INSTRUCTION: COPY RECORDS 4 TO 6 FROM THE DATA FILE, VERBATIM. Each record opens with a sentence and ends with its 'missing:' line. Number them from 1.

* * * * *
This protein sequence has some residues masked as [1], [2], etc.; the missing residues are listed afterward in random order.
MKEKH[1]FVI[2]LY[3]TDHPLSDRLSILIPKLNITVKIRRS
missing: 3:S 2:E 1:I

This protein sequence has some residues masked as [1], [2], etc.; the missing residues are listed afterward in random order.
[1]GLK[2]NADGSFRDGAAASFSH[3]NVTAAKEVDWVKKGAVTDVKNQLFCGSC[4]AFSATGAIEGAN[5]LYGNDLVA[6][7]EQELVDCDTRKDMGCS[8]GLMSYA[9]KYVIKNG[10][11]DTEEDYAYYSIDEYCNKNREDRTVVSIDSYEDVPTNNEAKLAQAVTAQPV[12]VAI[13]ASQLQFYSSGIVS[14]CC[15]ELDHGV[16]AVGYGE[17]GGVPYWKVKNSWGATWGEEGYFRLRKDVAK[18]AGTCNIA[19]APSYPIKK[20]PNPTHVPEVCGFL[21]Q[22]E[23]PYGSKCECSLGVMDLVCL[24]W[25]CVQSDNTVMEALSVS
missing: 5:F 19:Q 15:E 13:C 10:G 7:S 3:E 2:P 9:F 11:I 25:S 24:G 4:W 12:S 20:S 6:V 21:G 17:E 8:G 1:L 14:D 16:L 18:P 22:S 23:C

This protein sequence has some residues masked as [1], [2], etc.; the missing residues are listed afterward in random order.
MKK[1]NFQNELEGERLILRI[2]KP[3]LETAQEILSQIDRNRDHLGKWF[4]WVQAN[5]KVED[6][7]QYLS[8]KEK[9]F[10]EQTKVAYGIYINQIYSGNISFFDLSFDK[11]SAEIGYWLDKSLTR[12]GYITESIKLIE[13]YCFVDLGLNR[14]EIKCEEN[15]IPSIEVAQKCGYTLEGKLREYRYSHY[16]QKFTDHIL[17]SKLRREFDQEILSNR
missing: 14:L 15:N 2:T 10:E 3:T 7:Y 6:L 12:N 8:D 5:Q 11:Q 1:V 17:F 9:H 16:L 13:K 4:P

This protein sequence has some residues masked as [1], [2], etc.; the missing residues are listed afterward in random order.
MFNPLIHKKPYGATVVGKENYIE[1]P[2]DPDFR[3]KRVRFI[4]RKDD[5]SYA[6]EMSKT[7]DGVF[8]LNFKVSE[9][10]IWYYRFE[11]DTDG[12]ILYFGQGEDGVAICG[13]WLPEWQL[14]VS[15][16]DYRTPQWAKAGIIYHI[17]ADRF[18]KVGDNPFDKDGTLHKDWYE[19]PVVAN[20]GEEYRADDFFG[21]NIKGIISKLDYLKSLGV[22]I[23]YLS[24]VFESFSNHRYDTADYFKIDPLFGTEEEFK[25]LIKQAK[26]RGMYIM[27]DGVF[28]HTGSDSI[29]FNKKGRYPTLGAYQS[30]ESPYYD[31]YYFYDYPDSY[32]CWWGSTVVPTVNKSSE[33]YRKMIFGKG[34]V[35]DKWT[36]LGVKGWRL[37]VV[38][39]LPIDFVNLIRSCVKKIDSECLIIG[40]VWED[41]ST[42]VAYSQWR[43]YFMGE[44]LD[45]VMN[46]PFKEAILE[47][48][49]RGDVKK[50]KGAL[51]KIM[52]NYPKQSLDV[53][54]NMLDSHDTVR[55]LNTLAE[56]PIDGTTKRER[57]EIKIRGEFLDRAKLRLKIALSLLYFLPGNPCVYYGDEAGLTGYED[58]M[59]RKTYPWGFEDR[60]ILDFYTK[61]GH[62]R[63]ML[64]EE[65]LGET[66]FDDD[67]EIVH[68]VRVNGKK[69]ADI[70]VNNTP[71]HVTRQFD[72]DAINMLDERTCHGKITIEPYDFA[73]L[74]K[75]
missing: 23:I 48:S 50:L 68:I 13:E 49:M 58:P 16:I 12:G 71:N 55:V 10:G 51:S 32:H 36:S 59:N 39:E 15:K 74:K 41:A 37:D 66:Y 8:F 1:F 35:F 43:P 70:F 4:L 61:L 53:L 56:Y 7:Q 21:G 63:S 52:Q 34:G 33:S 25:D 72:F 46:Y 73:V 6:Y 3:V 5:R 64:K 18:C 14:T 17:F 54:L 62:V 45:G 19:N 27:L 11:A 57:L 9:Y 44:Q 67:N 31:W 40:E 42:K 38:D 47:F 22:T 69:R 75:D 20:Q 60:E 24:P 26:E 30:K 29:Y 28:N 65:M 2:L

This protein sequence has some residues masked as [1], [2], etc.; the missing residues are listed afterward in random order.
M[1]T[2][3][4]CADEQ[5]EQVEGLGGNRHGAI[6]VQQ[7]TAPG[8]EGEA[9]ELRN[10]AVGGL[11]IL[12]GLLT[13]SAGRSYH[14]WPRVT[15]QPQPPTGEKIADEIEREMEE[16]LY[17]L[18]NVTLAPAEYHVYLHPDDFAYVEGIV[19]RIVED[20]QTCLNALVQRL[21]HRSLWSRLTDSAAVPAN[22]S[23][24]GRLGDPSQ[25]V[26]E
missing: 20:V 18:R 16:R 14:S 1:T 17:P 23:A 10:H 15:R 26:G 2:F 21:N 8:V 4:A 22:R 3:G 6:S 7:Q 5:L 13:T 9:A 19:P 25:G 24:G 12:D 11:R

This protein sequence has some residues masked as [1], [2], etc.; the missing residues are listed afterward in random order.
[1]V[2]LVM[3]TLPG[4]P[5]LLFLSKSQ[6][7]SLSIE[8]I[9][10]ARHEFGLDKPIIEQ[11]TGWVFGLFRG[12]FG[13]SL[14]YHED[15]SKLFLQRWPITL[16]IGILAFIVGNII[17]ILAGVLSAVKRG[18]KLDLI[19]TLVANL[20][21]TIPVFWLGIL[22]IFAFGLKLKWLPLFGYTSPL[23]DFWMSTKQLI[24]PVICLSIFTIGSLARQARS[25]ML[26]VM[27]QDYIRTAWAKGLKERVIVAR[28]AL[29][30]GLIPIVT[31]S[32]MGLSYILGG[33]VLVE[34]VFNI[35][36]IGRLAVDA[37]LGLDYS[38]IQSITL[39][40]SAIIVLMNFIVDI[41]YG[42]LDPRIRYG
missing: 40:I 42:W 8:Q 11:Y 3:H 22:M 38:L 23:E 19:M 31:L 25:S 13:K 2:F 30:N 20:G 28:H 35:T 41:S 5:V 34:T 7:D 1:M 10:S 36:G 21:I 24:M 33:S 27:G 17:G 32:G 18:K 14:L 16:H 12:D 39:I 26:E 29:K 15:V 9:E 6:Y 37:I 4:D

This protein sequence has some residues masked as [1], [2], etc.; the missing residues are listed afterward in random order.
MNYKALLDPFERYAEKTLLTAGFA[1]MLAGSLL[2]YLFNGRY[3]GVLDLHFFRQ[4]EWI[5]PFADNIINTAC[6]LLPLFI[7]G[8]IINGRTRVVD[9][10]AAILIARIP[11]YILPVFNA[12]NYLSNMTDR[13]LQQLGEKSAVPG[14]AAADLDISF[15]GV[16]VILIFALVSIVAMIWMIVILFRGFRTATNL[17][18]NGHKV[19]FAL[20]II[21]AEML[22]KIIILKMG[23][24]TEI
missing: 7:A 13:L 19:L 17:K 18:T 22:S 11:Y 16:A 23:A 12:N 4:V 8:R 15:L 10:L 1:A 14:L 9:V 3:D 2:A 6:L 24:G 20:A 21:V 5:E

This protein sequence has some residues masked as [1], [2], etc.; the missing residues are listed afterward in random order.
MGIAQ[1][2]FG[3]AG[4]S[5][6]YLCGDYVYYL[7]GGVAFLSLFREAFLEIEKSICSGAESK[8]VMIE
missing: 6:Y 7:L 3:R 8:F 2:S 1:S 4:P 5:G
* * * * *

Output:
This protein sequence has some residues masked as [1], [2], etc.; the missing residues are listed afterward in random order.
MFNPLIHKKPYGATVVGKENYIE[1]P[2]DPDFR[3]KRVRFI[4]RKDD[5]SYA[6]EMSKT[7]DGVF[8]LNFKVSE[9][10]IWYYRFE[11]DTDG[12]ILYFGQGEDGVAICG[13]WLPEWQL[14]VS[15][16]DYRTPQWAKAGIIYHI[17]ADRF[18]KVGDNPFDKDGTLHKDWYE[19]PVVAN[20]GEEYRADDFFG[21]NIKGIISKLDYLKSLGV[22]I[23]YLS[24]VFESFSNHRYDTADYFKIDPLFGTEEEFK[25]LIKQAK[26]RGMYIM[27]DGVF[28]HTGSDSI[29]FNKKGRYPTLGAYQS[30]ESPYYD[31]YYFYDYPDSY[32]CWWGSTVVPTVNKSSE[33]YRKMIFGKG[34]V[35]DKWT[36]LGVKGWRL[37]VV[38][39]LPIDFVNLIRSCVKKIDSECLIIG[40]VWED[41]ST[42]VAYSQWR[43]YFMGE[44]LD[45]VMN[46]PFKEAILE[47][48][49]RGDVKK[50]KGAL[51]KIM[52]NYPKQSLDV[53][54]NMLDSHDTVR[55]LNTLAE[56]PIDGTTKRER[57]EIKIRGEFLDRAKLRLKIALSLLYFLPGNPCVYYGDEAGLTGYED[58]M[59]RKTYPWGFEDR[60]ILDFYTK[61]GH[62]R[63]ML[64]EE[65]LGET[66]FDDD[67]EIVH[68]VRVNGKK[69]ADI[70]VNNTP[71]HVTRQFD[72]DAINMLDERTCHGKITIEPYDFA[73]L[74]K[75]
missing: 23:I 48:S 50:L 68:I 13:E 49:M 58:P 16:I 12:G 71:N 55:V 10:G 51:S 32:H 36:S 59:N 39:E 15:K 74:K 41:A 37:D 66:Y 8:F 1:F 35:F 43:P 70:F 4:L 61:L 53:L 56:Y 7:Q 21:G 63:S 52:Q 34:G 33:S 25:D 72:F 46:Y 73:V 6:Y 3:V 5:R 64:K 18:C 14:T 17:F 54:L 62:V 45:G 19:N 27:L 11:A 57:L 9:Y 44:Q 67:N 31:W 40:E 42:K 38:D 47:F 22:T 69:R 75:D 20:Q 60:E 24:P 26:E 30:K 29:Y 28:N 65:M 2:L

This protein sequence has some residues masked as [1], [2], etc.; the missing residues are listed afterward in random order.
M[1]T[2][3][4]CADEQ[5]EQVEGLGGNRHGAI[6]VQQ[7]TAPG[8]EGEA[9]ELRN[10]AVGGL[11]IL[12]GLLT[13]SAGRSYH[14]WPRVT[15]QPQPPTGEKIADEIEREMEE[16]LY[17]L[18]NVTLAPAEYHVYLHPDDFAYVEGIV[19]RIVED[20]QTCLNALVQRL[21]HRSLWSRLTDSAAVPAN[22]S[23][24]GRLGDPSQ[25]V[26]E
missing: 20:V 18:R 16:R 14:S 1:T 17:P 23:A 10:H 15:R 26:G 2:F 21:N 8:V 4:A 22:R 3:G 6:S 7:Q 5:L 13:T 9:A 19:P 25:G 24:G 12:D 11:R

This protein sequence has some residues masked as [1], [2], etc.; the missing residues are listed afterward in random order.
[1]V[2]LVM[3]TLPG[4]P[5]LLFLSKSQ[6][7]SLSIE[8]I[9][10]ARHEFGLDKPIIEQ[11]TGWVFGLFRG[12]FG[13]SL[14]YHED[15]SKLFLQRWPITL[16]IGILAFIVGNII[17]ILAGVLSAVKRG[18]KLDLI[19]TLVANL[20][21]TIPVFWLGIL[22]IFAFGLKLKWLPLFGYTSPL[23]DFWMSTKQLI[24]PVICLSIFTIGSLARQARS[25]ML[26]VM[27]QDYIRTAWAKGLKERVIVAR[28]AL[29][30]GLIPIVT[31]S[32]MGLSYILGG[33]VLVE[34]VFNI[35][36]IGRLAVDA[37]LGLDYS[38]IQSITL[39][40]SAIIVLMNFIVDI[41]YG[42]LDPRIRYG
missing: 40:I 42:W 8:Q 11:Y 3:H 22:M 38:L 23:E 19:M 31:L 25:S 13:K 2:F 30:N 20:G 28:H 35:T 41:S 5:V 34:T 7:D 1:M 10:S 36:G 21:I 24:M 33:S 27:G 17:G 32:G 18:K 14:L 16:H 12:D 39:I 26:E 29:K 15:V 9:E 6:Y 37:I 4:D